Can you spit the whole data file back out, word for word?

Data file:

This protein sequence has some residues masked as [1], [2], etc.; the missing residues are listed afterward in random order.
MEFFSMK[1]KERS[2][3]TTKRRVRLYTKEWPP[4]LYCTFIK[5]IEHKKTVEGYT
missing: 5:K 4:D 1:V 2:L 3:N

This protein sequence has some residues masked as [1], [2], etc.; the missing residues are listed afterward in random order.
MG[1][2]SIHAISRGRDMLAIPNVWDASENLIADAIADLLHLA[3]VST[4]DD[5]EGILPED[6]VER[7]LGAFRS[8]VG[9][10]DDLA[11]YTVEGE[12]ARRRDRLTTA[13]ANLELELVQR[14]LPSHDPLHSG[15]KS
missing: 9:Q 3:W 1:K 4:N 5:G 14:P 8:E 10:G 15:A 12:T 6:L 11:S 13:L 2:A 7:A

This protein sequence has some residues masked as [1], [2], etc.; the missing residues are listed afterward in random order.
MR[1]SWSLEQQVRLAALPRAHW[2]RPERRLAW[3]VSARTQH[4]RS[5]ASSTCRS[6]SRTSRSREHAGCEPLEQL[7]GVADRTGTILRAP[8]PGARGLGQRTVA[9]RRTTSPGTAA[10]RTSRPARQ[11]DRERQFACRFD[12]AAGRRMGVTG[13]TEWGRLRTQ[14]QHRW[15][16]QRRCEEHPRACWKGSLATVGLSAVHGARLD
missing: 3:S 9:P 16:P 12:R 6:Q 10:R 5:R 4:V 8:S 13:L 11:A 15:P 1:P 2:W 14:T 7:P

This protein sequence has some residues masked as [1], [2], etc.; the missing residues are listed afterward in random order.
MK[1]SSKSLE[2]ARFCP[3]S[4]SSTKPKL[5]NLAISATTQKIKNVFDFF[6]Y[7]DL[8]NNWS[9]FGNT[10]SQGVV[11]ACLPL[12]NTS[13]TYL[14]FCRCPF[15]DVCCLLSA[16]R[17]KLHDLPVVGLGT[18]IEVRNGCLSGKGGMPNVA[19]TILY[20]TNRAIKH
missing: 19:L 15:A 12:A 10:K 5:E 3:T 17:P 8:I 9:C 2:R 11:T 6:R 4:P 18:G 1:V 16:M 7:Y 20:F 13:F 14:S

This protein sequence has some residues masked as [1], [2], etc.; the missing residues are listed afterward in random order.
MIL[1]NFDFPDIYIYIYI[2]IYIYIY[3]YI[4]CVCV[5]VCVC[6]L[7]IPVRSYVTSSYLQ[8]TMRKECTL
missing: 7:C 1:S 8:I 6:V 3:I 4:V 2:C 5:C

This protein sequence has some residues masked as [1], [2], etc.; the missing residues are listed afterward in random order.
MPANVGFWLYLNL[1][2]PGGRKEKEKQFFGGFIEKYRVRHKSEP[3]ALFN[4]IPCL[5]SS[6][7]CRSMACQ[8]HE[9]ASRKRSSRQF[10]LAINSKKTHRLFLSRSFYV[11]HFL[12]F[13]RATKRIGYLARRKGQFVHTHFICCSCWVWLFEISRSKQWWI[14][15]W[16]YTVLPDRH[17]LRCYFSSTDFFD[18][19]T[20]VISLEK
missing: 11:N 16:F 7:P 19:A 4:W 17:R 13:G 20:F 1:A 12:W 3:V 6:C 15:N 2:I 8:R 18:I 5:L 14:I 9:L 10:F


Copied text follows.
This protein sequence has some residues masked as [1], [2], etc.; the missing residues are listed afterward in random order.
MEFFSMK[1]KERS[2][3]TTKRRVRLYTKEWPP[4]LYCTFIK[5]IEHKKTVEGYT
missing: 5:K 4:D 1:V 2:L 3:N

This protein sequence has some residues masked as [1], [2], etc.; the missing residues are listed afterward in random order.
MG[1][2]SIHAISRGRDMLAIPNVWDASENLIADAIADLLHLA[3]VST[4]DD[5]EGILPED[6]VER[7]LGAFRS[8]VG[9][10]DDLA[11]YTVEGE[12]ARRRDRLTTA[13]ANLELELVQR[14]LPSHDPLHSG[15]KS
missing: 9:Q 3:W 1:K 4:N 5:G 14:P 8:E 10:G 15:A 12:T 6:L 11:S 13:L 2:A 7:A

This protein sequence has some residues masked as [1], [2], etc.; the missing residues are listed afterward in random order.
MR[1]SWSLEQQVRLAALPRAHW[2]RPERRLAW[3]VSARTQH[4]RS[5]ASSTCRS[6]SRTSRSREHAGCEPLEQL[7]GVADRTGTILRAP[8]PGARGLGQRTVA[9]RRTTSPGTAA[10]RTSRPARQ[11]DRERQFACRFD[12]AAGRRMGVTG[13]TEWGRLRTQ[14]QHRW[15][16]QRRCEEHPRACWKGSLATVGLSAVHGARLD
missing: 3:S 9:P 16:P 12:R 6:Q 10:R 5:R 4:V 8:S 13:L 11:A 15:P 1:P 2:W 14:T 7:P

This protein sequence has some residues masked as [1], [2], etc.; the missing residues are listed afterward in random order.
MK[1]SSKSLE[2]ARFCP[3]S[4]SSTKPKL[5]NLAISATTQKIKNVFDFF[6]Y[7]DL[8]NNWS[9]FGNT[10]SQGVV[11]ACLPL[12]NTS[13]TYL[14]FCRCPF[15]DVCCLLSA[16]R[17]KLHDLPVVGLGT[18]IEVRNGCLSGKGGMPNVA[19]TILY[20]TNRAIKH
missing: 19:L 15:A 12:A 10:K 5:E 3:T 17:P 8:I 9:C 2:R 11:T 6:R 4:P 18:G 1:V 16:M 7:Y 20:F 13:F 14:S

This protein sequence has some residues masked as [1], [2], etc.; the missing residues are listed afterward in random order.
MIL[1]NFDFPDIYIYIYI[2]IYIYIY[3]YI[4]CVCV[5]VCVC[6]L[7]IPVRSYVTSSYLQ[8]TMRKECTL
missing: 7:C 1:S 8:I 6:V 3:I 4:V 2:C 5:C

This protein sequence has some residues masked as [1], [2], etc.; the missing residues are listed afterward in random order.
MPANVGFWLYLNL[1][2]PGGRKEKEKQFFGGFIEKYRVRHKSEP[3]ALFN[4]IPCL[5]SS[6][7]CRSMACQ[8]HE[9]ASRKRSSRQF[10]LAINSKKTHRLFLSRSFYV[11]HFL[12]F[13]RATKRIGYLARRKGQFVHTHFICCSCWVWLFEISRSKQWWI[14][15]W[16]YTVLPDRH[17]LRCYFSSTDFFD[18][19]T[20]VISLEK
missing: 11:N 16:F 7:P 19:A 4:W 17:R 13:G 20:F 1:A 12:W 3:V 6:C 15:N 2:I 8:R 18:I 5:L 14:I 9:L 10:F